Following the introduction of the Civil Litigation (Expenses and Group Proceedings) (Scotland) Act 2018 (the "2018 Act"), group proceedings (otherwise referred to in other jurisdictions as "class actions") can be raised in Scotland, specifically in the Court of Session.

Before, or alongside, applying to bring group proceedings, a person must apply to the court to be declared a representative party. The Court will consider whether the proposed representative party has demonstrated sufficient competence to litigate the claims properly, including showing whether they have "financial resources to meet any expenses awards." Therefore, it is a prerequisite of raising any group proceedings that parties establish how they intend to fund the legal costs associated with the action and show the courts that this funding is (a) secured at the application stage, and (b) covers not only their own costs but any adverse costs they may be liable for should they be unsuccessful.

Funding Arrangements – the current law

Prior to the introduction of the 2018 Act, agreements whereby solicitors contracted with their clients to take a percentage of the damages awarded to them (known as "success fees") were not enforceable.

However, "success fees" are now permitted under the 2018 Act. This, arguably, removes the financial barrier to access justice. The financial barrier to raising group proceedings was particularly steep given the costs associated with raising these proceedings are higher than usual, due to the additional procedural hurdles to overcome before substantial proceedings can commence.

How would this arrangement work in practice?

Solicitor – Success Fee arrangements

The associated Civil Litigation (Expenses and Group Proceedings) (Scotland) Act 2018 (Success Fee Agreements) Regulations 2020 introduced a cap on the proportion of any successful award handed down by the Courts that a solicitor can claim. The cap means a solicitor can receive a maximum of 50% of the damages awarded in Commercial cases and 35% of the damages awarded in Employment Tribunal claims. In personal injury matters the cap is incremental, with the percentage reducing as the award increases.

One of the key purposes of the 2018 Act was to bring success fee funding arrangements into the open to ensure that they were adequately and fairly regulated. Therefore, in order for any success fee arrangement to be enforceable, it must:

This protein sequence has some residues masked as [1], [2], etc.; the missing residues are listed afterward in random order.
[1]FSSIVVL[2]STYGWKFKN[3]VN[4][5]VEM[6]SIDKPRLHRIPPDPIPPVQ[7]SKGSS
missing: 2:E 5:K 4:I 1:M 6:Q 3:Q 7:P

• be in writing;

• specify the value of the success fee and detail how the fee will be calculated (including whether or not the fee agreed is inclusive of legal expenses); and

• clearly state how each party can terminate the agreement.

Other third party funding arrangements

Third party funding (otherwise referred to as 'litigation finance') is a form of arrangement whereby a third party, who has no involvement in the dispute itself, agrees to finance all or a proportion of the legal costs associated with the litigation in return for a fee payable from the proceeds awarded to the litigating party.

Group proceedings are likely to be made up of lots of individual claims, as opposed to ordinary commercial proceedings, which are often pursued by large businesses who may already have a litigation budget ring-fenced. Therefore, third party funders can give a group of individuals, as well as the courts, reassurance as to how the group will fund the proceedings and any expenses they incur. Conversely, where businesses or companies are defending group claims, third party funders can be equally as useful. Legal budgets are never infinite. Therefore, using a litigation funder can offer commercial convenience, by removing the cost of the litigation from the company's accounts, as well as sharing the financial risk involved.

Third party Funding – What does the future look like for group proceedings?

Rule 26A.7(2)(f) of the group claims procedure specifically states that the details of any funding arrangements do not require to be disclosed. However, section 10 of the 2018 Act (which is not in force, but is likely to come into force in the near future) requires that parties to civil proceedings, who receive financial assistance from another person (either directly or through an intermediary) who is not a party to the proceedings, must disclose to the court:

(a) if known to them, the identity of the funder/intermediary; and

(b) the nature of the assistance being provided.

If the litigation funder has a financial interest in the outcome of the proceedings, that interest must be disclosed to the court once the substantive issues in dispute have been decided or otherwise resolved. However, this rule will not apply where the funding agreement is a success fee agreement within the meaning of section 1 of the 2018 Act. The particulars of section 1 of the 2018 Act suggest that success fee arrangements between solicitors and the parties to a group proceeding will not require to be disclosed, whereas any arrangements entered into with third party funders will require disclosure.

The unique nature of group proceedings is likely to lead parties to explore other means of legal finance. Therefore, it is important that any party involved in group proceedings is aware of all the financial options available, as well as their implications for the case they are involved in.


Hannah Clark


Craig Watt

Partner & Solicitor Advocate